One of the most common issues we see with new clients is the lack of a child theme on their website. Child themes are easy to set up and the future time savings can be huge. This post will take you through what a child theme is and why we believe you should use one.

So, what is a WordPress child theme?

The imagery in the name is actually pretty accurate. A child theme is a theme that is set up to inherit properties of the original or “parent” theme. It allows a person to modify the look and functionality of the parent theme by making edits to the child. For example: If a parent theme comes with a white background and black text but you would prefer a black background and white text, you could modify the child theme to get this look. Obviously this could be achieved by just editing the original theme, however, a child theme offers one major advantage…

Why should I use child themes?

You’ve just found an almost perfect theme for your new website. It requires one or two style changes (maybe a black background and white text) that you choose to make to the original theme INSTEAD of using a child theme. As it happens, you picked a theme from a really diligent theme author who releases a new update to the theme the week after you install it. It was a security fix, so you install the update right away. This is when you find out that the little style changes you have been making to the original theme files are all gone, overwritten by the newest version of the theme.

Cue child themes! A child theme allows for customizations (like in the example above) without running the risk of any updates to the parent theme overwriting your customizations. Quite simply, a child theme allows you to pick a theme and then customize the look and function of it, without ever losing those customizations if the theme author releases an update you want to install. That’s because none of your customizations are ever done to parent theme files! Pretty useful!

Is it easy to set up?

Yes! If you haven’t done so already, check out what the WordPress Codex has to say about child themes here. Essentially you create a new folder for your child theme in the themes directory of your WordPress site. In here, you create a style.css file that will be instructed to “monitor” the contents of a nominated parent theme. In case you’re wondering, the style.css file is basically a style sheet that defines what your website looks like – its layout, colours, fonts, and so on. After setting up your child theme (using the Codex) and activating it, your child theme will import the style.css of its parent theme and use it as its own. You can now customize the look of your website by making changes to this child style.css without altering the parent theme’s style.css. WordPress will load the child theme with your customized styles first, and then fill in the rest of your website’s design from the parent theme’s style.css. More importantly, you can now also install updates released for your parent theme with the confidence that you won’t lose your customizations.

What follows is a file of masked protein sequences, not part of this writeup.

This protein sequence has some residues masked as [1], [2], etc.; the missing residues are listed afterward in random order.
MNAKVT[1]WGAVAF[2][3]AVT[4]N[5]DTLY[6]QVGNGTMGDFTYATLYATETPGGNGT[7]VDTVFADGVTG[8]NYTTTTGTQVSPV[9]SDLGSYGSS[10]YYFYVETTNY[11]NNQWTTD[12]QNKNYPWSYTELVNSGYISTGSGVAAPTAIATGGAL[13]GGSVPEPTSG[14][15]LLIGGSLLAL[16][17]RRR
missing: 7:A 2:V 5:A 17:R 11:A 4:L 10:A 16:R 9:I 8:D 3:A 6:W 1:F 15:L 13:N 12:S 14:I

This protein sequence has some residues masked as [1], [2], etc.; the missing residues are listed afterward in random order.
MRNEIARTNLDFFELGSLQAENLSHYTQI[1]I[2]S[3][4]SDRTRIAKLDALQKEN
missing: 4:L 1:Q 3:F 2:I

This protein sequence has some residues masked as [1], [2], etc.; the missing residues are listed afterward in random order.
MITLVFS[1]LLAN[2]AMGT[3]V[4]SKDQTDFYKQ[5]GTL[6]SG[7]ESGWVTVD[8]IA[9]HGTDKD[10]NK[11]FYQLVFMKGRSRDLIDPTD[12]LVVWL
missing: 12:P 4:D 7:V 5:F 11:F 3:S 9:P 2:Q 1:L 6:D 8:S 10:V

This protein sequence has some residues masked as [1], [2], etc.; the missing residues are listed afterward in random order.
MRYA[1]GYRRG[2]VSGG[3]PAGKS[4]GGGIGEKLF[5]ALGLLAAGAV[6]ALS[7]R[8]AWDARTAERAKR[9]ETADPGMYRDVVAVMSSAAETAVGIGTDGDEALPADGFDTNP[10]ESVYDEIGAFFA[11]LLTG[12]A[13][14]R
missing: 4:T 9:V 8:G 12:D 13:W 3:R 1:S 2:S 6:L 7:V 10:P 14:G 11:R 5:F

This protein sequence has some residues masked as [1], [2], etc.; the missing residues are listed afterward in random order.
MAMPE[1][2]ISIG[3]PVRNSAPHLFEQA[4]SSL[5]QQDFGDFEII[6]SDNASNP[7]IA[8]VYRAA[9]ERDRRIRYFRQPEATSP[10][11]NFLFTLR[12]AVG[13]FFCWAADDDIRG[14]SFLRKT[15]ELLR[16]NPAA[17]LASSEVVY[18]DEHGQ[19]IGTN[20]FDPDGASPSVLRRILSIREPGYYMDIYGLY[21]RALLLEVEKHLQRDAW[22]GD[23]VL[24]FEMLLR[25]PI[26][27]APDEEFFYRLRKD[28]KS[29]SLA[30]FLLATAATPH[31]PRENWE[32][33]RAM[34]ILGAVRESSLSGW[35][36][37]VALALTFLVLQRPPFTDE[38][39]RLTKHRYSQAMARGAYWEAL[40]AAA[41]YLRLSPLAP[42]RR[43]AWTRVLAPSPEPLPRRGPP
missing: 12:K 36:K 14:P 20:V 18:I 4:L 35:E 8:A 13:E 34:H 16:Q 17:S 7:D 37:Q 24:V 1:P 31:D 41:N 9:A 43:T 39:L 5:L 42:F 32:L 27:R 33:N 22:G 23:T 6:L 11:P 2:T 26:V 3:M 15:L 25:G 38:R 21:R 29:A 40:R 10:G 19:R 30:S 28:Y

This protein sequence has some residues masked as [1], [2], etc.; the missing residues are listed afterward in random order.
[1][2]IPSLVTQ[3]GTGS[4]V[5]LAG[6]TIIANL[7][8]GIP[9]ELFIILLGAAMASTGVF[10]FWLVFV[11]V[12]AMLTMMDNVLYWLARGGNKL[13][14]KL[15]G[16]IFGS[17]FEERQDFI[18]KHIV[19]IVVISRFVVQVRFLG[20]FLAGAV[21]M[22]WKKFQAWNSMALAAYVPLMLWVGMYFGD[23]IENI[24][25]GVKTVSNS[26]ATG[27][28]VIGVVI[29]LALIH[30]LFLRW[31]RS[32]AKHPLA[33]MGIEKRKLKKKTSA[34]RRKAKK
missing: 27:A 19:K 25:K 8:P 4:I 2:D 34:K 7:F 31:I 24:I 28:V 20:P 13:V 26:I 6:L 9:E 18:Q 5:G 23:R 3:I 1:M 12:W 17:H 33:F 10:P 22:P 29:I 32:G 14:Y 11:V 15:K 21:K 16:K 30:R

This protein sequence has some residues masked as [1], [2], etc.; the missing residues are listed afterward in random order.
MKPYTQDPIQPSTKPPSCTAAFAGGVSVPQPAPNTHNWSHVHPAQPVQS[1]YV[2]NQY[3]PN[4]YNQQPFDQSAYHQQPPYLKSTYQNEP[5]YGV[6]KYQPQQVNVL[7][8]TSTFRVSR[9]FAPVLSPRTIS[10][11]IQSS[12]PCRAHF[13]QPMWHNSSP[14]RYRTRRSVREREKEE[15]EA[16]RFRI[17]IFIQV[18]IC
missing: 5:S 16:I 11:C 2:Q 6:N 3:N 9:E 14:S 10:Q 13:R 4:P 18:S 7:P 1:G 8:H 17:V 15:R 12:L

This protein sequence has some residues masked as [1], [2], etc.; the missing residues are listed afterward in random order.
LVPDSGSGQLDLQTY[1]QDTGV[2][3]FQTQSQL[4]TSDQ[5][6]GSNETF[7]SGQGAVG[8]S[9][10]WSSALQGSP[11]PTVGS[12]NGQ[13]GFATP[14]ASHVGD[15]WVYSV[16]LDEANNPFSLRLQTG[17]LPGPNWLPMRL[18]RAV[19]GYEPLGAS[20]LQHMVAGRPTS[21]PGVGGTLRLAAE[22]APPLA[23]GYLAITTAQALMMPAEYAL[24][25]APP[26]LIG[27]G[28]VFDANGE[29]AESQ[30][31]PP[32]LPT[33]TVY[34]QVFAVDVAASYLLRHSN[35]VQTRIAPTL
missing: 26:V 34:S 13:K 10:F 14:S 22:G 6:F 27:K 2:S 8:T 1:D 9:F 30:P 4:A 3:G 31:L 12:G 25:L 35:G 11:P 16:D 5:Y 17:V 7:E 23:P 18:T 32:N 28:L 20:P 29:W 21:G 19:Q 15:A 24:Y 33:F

The style.css is just the start, however. Your child theme can overwrite any file inside the folder of its parent theme. For example, you can make more drastic changes to your website’s structure or behaviour by copying files like the header.php or functions.php from the parent to inside your child theme’s folder, and then making changes to those files from within your child theme. But that’s beyond the scope of this little introduction to child themes!

Final thoughts

This post has barely scratched the surface of child themes. We hope this article has at least highlighted the fact that they exist and given a rough idea of how they can benefit you. If you are thinking about implementing a child theme, good for you! At the absolute least, read and understand the child theme Codex. Also bear in mind that many theme frameworks come with the ability to make minor changes to a theme without the risk of losing these changes when updating. These frameworks offer an easy way to implement minor changes such as font choice, theme colours etc but won’t go as far as a child theme can. Using a framework alongside a child theme will give you the best of both worlds. We will try to post a couple of guides on child themes and frameworks in the coming weeks. Stay tuned.